Lists are great. They inspire discussion, create arguments, and tend to spiral off into fun new lists. When you do a list about the “BEST” of anything it goes from being fun to becoming a hotbed for arguments. There’s no such thing as a definitive list but I’ve decided to pull from my rather extensive life of film watching and put it to good use.
This is not the “film critic’s top 100” list. There’s no guarantee Citizen Kane or The Bicycle Thief will be in the top echelon or even on the list. This is the 100 movies I would put my name on as my top 100. If I died tomorrow this would represent the 100 films I find most vital, special, or ones that bonded to whatever it is that makes me me. I’m not including documentaries, though that might make for a nice supplemental list.
The first 80 will be in no particular order. The last 20 will be in very particular order. One a day, you have my word.
#89 – Once Upon a Time in the West
Why is it here:
Many of Sergio Leone’s movies deserve love. Ample amounts, especially considering their effect in delivering Clint Eastwood to us like a beacon in the darkness. But this one, featuring not one iota of Clint, is his masterwork. An epic, dusty bit of perfection that is in the discussion not only for best Western ever made but also the best usage of the widescreen frame ever made. The composition of Leone’s shots here elevate a formulaic but extremely effective revenge and betrayal plot into something much more. It just oozes coolness and must’ve been an amazing time at the movies in 1968. It’s a foundation many subsequent films int he genre have wisely cribbed from and you cannot do better than the Charles Bronson/Henry Fonda combo. Especially when Woody Strode, Jack Elam, Jason Robards, and Keenan Wynn only make it better. And Claudia Cardinale is a babe of the highest order.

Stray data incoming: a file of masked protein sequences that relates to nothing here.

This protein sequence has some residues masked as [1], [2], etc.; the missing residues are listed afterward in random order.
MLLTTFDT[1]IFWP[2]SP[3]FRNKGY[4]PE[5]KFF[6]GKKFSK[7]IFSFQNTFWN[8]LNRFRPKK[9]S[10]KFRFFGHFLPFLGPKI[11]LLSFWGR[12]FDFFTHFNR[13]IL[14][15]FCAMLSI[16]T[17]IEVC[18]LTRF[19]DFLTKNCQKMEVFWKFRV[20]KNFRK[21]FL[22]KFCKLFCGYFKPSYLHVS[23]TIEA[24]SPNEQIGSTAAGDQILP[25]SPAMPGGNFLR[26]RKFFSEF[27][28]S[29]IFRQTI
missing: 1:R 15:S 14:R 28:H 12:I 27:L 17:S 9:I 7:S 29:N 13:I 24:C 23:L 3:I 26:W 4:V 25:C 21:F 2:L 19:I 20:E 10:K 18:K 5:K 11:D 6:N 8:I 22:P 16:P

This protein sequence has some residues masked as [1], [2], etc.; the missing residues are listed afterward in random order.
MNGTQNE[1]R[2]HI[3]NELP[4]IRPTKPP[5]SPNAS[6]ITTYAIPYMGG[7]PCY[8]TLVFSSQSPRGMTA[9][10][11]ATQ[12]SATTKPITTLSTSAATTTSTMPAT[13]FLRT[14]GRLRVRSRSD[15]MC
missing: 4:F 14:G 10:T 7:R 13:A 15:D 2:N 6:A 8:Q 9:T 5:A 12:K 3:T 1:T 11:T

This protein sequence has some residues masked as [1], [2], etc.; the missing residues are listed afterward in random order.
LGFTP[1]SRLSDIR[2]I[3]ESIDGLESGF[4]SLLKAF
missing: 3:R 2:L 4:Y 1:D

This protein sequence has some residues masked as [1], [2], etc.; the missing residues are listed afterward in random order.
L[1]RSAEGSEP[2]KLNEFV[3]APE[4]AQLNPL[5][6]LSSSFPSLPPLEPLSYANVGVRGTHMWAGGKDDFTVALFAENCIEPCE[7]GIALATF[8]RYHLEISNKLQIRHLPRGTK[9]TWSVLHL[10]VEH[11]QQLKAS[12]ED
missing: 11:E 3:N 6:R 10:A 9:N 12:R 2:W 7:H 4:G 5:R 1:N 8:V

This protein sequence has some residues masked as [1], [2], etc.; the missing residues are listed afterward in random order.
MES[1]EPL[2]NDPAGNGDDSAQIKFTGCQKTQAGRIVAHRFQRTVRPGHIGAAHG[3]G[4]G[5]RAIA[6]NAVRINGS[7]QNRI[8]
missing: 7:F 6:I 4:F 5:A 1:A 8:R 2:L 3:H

Moments to savor:
The introduction of a truly mean Henry Fonda as he gives a ginger child a goodbye. Charles Bronson at his coolest. Woody Strode vs. Charles Business. The hanging sequence. Damn near every close-up or vista. The pacing of the climax. The patience running throughout the film. Nothing is rushed. Jack Elam vs. Fly.
It’s a long, deliberate movie but damned if I don’t watch it all the way through whenever it’s on.
This movie did more for the harmonica than anything this side of Bob Dylan. To watch this flick is to be immersed in shots that planted seeds into the minds of so many of our favorite filmmakers. To many The Searchers is their numero uno but for me this is the old school Western that owns all.